asceticism

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1947) calls a "side view" of philosophy, a history of the training that made it possible to do philosophy and the ascetism that shaped philosophers.
Here, we get a roll call of teasing, testing and questioning subjects: from un-sanctioned ascetism in the Egyptian desert (GoL, 262); to subjects who would rather enjoy a life of sin and push back baptism until as late a date as possible (GoL, 120); to the lapsed Christian forcing either ejection from the faith or a revision of its terms to allow ongoing penance (GoL, 176).
19) Benedict Anderson, The fate of rural hell: Ascetism and desire in Buddhist Thailand (Calcutta, New York, and London: Seagull Books, 2012).
Evidently, his religious orthodoxy and ascetism was just a veneer that cracked easily with the touch of Chandri's breast in a safe and lonely environment in the forest.
As we begin to move out of the depths of winter, it is perhaps appropriate that this Spring issue of Art & Christianity carries shades of darkness and light, death and renewal, opulence and ascetism.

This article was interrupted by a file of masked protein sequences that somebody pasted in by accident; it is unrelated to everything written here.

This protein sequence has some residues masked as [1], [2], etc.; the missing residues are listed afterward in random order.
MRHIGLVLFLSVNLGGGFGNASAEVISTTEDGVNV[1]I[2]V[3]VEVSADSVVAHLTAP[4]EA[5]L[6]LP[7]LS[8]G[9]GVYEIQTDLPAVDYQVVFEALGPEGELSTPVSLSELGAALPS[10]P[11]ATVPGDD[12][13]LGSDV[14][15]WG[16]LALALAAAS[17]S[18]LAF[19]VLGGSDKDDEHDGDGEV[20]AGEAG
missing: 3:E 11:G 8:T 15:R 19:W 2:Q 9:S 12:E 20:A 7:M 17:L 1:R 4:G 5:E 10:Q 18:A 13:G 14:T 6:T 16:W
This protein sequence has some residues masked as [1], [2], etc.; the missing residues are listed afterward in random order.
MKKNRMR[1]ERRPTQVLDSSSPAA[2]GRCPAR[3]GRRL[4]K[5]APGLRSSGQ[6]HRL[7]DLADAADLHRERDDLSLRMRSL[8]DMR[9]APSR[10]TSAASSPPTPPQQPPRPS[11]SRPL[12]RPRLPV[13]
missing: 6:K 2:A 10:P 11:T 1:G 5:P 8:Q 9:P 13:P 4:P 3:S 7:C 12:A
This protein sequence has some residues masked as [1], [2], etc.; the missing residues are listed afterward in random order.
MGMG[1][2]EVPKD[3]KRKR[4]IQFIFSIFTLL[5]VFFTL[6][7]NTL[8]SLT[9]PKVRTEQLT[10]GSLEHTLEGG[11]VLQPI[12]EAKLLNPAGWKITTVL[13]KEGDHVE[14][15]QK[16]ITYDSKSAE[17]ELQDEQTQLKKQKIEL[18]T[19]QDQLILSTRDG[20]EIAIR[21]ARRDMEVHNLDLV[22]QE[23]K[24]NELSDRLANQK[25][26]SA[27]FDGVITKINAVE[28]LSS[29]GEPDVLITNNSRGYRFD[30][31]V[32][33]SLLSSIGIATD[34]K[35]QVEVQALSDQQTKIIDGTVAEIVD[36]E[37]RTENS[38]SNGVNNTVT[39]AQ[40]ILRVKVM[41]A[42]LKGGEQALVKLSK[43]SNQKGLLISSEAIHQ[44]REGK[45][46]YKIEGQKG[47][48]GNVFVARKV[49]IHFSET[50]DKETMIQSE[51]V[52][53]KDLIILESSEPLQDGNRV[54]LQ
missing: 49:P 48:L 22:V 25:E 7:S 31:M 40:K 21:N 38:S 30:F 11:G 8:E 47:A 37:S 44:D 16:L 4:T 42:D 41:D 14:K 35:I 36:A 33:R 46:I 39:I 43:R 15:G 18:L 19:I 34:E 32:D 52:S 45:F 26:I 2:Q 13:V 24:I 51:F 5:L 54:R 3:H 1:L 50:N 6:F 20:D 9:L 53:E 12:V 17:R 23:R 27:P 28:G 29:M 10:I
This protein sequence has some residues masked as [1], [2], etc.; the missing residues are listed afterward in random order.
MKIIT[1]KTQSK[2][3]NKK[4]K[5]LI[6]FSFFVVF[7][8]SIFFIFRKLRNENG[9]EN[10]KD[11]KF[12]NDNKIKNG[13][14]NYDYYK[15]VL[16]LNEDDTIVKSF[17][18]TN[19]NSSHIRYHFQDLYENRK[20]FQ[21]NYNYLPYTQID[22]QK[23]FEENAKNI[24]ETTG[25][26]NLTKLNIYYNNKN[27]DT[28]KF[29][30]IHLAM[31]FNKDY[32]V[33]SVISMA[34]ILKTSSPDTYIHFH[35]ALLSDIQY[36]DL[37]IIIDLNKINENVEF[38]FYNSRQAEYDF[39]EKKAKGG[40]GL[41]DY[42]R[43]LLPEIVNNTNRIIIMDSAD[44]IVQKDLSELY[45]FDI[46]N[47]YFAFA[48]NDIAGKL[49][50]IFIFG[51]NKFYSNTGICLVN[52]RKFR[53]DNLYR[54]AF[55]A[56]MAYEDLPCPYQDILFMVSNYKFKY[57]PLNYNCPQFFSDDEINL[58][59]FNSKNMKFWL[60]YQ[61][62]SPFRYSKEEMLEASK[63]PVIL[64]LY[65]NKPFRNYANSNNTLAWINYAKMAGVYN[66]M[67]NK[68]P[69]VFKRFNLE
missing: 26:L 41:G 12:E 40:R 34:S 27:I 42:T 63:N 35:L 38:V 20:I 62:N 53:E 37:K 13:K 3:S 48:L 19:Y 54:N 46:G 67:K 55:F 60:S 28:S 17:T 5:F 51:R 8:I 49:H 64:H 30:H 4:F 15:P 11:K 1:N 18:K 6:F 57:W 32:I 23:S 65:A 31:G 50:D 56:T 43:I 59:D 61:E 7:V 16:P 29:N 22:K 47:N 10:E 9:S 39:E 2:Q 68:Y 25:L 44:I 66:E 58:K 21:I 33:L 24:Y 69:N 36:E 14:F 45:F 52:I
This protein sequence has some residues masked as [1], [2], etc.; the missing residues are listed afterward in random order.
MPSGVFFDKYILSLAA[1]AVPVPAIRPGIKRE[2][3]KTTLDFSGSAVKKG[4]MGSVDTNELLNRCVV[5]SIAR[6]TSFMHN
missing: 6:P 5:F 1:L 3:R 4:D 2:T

Marked by ascetism and conformity, the Puritan ethos presents a closed social system in which "[f]amily and tribe, piety and politics, worldly hierarchy and spiritual democracy, all the cultural norms of the community were fused, for over half a century, with extraordinary success.
Thereafter, it became an advertisement for British ingenuity, ascetism and engineering.
Judaism, in not preaching ascetism or social isolation, encourages social participation and, therefore, communication between people.
Civic virtues have their origins in the religious worldviews of the German protestant ascetism.